55

In PHP, can I specify an interface to have fields, or are PHP interfaces limited to functions?

<?php
interface IFoo
{
    public $field;
    public function DoSomething();
    public function DoSomethingElse();
}
?>

If not, I realize I can expose a getter as a function in the interface:

public GetField();
2
  • Warning: if you get a down vote for asking this don't be suprised - check the OOP section of the PHP manual.
    – Andreas
    Feb 12, 2010 at 11:55
  • 3
    Yeah, a quick scan of the manual showed them only using functions in interfaces. May have just skipped over that part. In either event, I just wanted to be sure. Feb 12, 2010 at 12:16

5 Answers 5

61

You cannot specify members. You have to indicate their presence through getters and setters, just like you did. However, you can specify constants:

interface IFoo
{
    const foo = 'bar';    
    public function DoSomething();
}

See http://www.php.net/manual/en/language.oop5.interfaces.php

25

Late answer, but to get the functionality wanted here, you might want to consider an abstract class containing your fields. The abstract class would look like this:

abstract class Foo
{
    public $member;
}

While you could still have the interface:

interface IFoo
{
    public function someFunction();
}

Then you have your child class like this:

class bar extends Foo implements IFoo
{
    public function __construct($memberValue = "")
    {
        // Set the value of the member from the abstract class
        $this->member = $memberValue;
    }

    public function someFunction()
    {
        // Echo the member from the abstract class
        echo $this->member;
    }
}

There's an alternative solution for those still curious and interested. :)

5
  • 5
    I'm curious and interested. How to guarantee member's presence? :)
    – deb0rian
    Sep 1, 2013 at 8:14
  • Class Foo should implement interface 'IFoo', it is abstract and it would clearly show Foo purpose: to simplyfy interface implementation.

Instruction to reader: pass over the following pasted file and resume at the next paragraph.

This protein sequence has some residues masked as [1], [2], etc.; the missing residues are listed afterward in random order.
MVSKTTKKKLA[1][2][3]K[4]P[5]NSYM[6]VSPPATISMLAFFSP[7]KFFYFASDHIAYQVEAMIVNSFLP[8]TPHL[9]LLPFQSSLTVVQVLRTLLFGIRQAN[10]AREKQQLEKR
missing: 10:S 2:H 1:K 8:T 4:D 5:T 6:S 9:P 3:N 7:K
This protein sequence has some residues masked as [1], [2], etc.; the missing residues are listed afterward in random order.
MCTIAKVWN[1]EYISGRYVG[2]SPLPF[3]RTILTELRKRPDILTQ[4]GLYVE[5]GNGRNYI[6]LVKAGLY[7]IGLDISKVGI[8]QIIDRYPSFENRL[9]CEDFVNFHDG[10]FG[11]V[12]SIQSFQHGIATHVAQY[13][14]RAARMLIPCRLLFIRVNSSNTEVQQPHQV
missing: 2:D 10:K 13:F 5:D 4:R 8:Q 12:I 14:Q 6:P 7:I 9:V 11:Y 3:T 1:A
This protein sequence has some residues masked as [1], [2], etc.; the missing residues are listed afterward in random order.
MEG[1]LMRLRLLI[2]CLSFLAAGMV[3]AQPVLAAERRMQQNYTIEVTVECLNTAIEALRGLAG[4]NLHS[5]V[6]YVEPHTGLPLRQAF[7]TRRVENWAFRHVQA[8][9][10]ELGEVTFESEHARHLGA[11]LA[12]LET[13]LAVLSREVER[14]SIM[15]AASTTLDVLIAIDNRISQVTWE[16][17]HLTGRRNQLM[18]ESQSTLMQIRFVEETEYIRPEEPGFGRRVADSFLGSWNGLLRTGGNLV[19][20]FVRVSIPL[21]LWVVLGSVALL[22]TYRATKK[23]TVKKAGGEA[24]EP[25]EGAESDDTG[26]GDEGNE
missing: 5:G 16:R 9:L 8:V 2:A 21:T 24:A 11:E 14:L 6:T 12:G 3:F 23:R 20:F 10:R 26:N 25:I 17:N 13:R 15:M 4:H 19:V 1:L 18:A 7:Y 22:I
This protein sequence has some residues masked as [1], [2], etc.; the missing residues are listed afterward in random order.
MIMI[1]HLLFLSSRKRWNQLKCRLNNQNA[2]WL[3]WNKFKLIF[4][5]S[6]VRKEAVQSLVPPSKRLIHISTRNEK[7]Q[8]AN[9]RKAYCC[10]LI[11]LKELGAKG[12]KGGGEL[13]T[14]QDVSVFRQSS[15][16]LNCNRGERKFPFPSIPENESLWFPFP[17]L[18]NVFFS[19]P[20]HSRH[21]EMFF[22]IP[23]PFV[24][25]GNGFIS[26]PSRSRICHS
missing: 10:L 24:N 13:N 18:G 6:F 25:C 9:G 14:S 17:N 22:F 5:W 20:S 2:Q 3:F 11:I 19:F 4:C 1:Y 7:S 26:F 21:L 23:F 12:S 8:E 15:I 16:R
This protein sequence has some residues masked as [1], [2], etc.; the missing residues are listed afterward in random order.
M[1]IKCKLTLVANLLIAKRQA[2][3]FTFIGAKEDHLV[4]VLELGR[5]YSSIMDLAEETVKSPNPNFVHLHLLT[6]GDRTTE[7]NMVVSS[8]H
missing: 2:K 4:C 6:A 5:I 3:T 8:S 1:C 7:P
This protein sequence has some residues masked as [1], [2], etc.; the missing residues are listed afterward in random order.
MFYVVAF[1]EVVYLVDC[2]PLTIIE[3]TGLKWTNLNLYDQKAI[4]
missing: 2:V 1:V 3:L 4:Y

– user133408
    Apr 18, 2014 at 13:52
  • Agreed, @PeterM. The abstract class might as well implement the interface instead of the final class. Depending on whether you always want to be forced to implement someFunction().
    – WIMP_no
    May 19, 2014 at 11:18
  • Using an abstract class for the variables will most likely turn into good code design. I vote for this as a reasonable answer :]
    – tfont
    Sep 21, 2017 at 14:14
  • As an update from the future; further segmenting the implementation into traits -- such that the abstract class implements the interface purely using traits and is otherwise empty -- allows you to prune child classes. Nov 10, 2022 at 5:00
18

Use getter setter. But this might be tedious to implement many getters and setters in many classes, and it clutter class code. And you repeat yourself!

As of PHP 5.4 you can use traits to provide fields and methods to classes, ie:

interface IFoo
{
    public function DoSomething();
    public function DoSomethingElse();
    public function setField($value);
    public function getField();
}

trait WithField
{
    private $_field;
    public function setField($value)
    {
        $this->_field = $value;
    }
    public function getField()
    {
        return $this->field;
    }
}

class Bar implements IFoo
{
    use WithField;

    public function DoSomething()
    {
        echo $this->getField();
    }
    public function DoSomethingElse()
    {
        echo $this->setField('blah');
    }
}

This is specially usefull if you have to inherit from some base class and need to implement some interface.

class CooCoo extends Bird implements IFoo
{
    use WithField;

    public function DoSomething()
    {
        echo $this->getField();
    }
    public function DoSomethingElse()
    {
        echo $this->setField('blah');
    }
}
1
  • 1
    But with abstract class you can inherit only from this class. With traits and interfaces you have sort of multi inheritance. Ill add it to answer.
    – user133408
    Nov 21, 2014 at 11:05
15

Interfaces are only designed to support methods.

This is because interfaces exist to provide a public API that can then be accessed by other objects.

Publicly accessible properties would actually violate encapsulation of data within the class that implements the interface.

5

You cannot specify properties in an interface : only methods are allowed (and make sense, as the goal of an interface is to specify an API)


In PHP, trying to define properties in an interface should raise a Fatal Error : this portion of code :

interface A {
  public $test;
}

Will give you :

Fatal error: Interfaces may not include member variables in...

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